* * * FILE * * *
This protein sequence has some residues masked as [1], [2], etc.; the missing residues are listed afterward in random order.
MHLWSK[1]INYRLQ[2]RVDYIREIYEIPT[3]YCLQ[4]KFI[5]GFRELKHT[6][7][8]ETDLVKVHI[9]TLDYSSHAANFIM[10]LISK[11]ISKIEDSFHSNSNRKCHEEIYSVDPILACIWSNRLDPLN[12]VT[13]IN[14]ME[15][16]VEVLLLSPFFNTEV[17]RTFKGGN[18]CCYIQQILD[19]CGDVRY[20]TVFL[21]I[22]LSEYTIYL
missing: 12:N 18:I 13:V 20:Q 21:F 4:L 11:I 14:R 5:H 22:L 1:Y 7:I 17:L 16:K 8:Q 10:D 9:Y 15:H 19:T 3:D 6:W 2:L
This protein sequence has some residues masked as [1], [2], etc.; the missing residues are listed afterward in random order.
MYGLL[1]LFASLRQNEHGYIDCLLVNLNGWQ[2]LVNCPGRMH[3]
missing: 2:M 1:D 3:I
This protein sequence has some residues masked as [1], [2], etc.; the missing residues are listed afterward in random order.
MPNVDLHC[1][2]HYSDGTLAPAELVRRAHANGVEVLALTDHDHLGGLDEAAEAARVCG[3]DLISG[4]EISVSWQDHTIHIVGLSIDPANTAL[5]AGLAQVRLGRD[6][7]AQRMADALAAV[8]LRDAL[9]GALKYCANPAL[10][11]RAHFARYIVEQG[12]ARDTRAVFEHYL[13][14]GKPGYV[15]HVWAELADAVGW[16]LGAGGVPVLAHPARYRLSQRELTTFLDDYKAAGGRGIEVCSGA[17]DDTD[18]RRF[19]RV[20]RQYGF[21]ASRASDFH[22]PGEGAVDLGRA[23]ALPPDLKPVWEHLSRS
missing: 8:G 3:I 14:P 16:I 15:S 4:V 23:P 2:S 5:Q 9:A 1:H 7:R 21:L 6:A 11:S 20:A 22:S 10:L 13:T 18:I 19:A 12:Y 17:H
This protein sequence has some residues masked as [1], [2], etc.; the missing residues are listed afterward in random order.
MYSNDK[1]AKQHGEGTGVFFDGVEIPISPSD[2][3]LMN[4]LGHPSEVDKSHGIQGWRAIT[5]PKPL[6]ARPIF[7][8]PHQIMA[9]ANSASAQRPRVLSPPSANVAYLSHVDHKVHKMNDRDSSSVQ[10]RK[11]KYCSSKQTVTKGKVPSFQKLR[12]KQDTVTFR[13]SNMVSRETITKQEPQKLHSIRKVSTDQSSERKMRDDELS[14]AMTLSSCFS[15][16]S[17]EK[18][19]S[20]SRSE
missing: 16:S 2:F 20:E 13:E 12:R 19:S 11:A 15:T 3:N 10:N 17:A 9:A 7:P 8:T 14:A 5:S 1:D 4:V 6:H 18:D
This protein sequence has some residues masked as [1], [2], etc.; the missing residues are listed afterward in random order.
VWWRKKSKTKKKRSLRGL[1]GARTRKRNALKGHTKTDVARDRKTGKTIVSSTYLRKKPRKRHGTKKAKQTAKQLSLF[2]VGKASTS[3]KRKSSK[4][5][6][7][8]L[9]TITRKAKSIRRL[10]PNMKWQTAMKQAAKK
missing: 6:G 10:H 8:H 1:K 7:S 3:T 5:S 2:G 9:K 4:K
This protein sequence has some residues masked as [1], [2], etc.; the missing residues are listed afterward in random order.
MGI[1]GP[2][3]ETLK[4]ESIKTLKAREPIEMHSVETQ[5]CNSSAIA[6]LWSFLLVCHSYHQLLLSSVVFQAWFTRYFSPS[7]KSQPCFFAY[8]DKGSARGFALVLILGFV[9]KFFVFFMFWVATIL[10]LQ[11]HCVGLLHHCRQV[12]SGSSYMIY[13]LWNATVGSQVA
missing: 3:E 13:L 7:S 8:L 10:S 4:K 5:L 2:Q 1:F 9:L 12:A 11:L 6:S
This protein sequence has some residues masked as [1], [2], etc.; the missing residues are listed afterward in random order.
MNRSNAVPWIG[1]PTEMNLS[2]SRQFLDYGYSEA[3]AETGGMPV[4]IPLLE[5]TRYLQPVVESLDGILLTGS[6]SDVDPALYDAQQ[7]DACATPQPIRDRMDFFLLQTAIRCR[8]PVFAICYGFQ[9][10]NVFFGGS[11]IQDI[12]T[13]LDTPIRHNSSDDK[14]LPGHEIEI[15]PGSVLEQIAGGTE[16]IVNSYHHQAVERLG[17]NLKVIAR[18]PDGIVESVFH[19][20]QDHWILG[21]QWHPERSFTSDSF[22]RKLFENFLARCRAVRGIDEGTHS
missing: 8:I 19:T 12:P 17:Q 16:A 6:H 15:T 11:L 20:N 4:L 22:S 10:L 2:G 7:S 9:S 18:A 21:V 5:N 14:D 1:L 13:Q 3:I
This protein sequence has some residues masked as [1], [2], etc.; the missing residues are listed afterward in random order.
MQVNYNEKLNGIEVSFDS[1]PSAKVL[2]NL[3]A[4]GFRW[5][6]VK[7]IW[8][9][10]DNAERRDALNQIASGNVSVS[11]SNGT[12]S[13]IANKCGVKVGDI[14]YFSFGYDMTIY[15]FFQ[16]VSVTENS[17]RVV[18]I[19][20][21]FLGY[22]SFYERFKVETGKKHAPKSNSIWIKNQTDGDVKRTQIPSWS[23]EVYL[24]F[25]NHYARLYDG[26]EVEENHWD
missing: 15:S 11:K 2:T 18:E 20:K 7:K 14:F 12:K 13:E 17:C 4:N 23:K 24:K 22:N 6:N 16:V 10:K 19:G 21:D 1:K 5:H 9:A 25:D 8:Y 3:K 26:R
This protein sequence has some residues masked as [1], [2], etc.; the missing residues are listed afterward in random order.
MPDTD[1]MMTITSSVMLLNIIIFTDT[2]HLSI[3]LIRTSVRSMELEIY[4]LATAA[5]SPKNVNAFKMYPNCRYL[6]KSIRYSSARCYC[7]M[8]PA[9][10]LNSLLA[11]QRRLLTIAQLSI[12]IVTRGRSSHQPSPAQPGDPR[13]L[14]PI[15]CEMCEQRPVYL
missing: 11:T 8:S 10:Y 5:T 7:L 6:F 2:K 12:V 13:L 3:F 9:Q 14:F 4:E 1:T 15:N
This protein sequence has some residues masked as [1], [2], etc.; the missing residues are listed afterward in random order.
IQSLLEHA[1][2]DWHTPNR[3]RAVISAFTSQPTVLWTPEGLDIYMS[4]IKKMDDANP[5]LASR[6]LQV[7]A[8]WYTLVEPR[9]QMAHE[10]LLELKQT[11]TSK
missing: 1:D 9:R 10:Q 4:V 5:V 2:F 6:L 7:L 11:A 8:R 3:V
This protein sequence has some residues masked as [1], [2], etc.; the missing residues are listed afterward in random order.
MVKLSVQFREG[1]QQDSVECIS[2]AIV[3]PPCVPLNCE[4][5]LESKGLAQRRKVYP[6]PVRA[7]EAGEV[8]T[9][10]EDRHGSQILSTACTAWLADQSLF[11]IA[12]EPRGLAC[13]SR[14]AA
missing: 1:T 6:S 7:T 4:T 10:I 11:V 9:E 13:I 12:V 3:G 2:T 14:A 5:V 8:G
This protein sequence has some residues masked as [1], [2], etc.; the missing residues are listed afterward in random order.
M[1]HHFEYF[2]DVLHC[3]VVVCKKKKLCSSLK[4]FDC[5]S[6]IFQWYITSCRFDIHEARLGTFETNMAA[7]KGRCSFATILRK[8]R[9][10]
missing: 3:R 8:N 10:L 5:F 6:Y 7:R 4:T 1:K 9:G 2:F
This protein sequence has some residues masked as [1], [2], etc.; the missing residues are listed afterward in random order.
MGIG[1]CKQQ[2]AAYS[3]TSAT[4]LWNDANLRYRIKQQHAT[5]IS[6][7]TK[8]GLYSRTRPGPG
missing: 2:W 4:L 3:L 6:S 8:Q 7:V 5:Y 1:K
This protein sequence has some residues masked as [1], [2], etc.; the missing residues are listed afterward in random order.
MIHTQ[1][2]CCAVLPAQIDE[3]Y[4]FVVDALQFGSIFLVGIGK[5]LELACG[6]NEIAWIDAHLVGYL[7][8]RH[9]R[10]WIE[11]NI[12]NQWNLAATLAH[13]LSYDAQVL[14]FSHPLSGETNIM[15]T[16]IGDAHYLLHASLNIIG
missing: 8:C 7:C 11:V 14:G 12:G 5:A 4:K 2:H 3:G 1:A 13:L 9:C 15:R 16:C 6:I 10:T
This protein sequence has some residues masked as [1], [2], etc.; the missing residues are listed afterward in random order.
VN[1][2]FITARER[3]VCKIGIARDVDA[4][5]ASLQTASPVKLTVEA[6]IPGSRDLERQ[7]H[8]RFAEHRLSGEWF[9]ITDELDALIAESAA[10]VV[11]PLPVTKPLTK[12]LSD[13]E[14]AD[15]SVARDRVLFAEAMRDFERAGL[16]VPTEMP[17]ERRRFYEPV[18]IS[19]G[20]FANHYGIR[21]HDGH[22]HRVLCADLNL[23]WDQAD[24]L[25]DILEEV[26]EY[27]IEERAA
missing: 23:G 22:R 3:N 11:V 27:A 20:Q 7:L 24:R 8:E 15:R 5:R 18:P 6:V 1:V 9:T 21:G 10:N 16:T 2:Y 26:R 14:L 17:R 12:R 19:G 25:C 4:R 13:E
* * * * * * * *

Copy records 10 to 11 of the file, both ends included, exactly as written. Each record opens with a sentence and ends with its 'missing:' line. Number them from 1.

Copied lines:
This protein sequence has some residues masked as [1], [2], etc.; the missing residues are listed afterward in random order.
IQSLLEHA[1][2]DWHTPNR[3]RAVISAFTSQPTVLWTPEGLDIYMS[4]IKKMDDANP[5]LASR[6]LQV[7]A[8]WYTLVEPR[9]QMAHE[10]LLELKQT[11]TSK
missing: 1:D 9:R 10:Q 4:V 5:V 2:F 6:L 7:L 11:A 8:R 3:V
This protein sequence has some residues masked as [1], [2], etc.; the missing residues are listed afterward in random order.
MVKLSVQFREG[1]QQDSVECIS[2]AIV[3]PPCVPLNCE[4][5]LESKGLAQRRKVYP[6]PVRA[7]EAGEV[8]T[9][10]EDRHGSQILSTACTAWLADQSLF[11]IA[12]EPRGLAC[13]SR[14]AA
missing: 1:T 6:S 7:T 4:T 10:I 11:V 9:E 13:I 12:V 3:G 2:T 14:A 5:V 8:G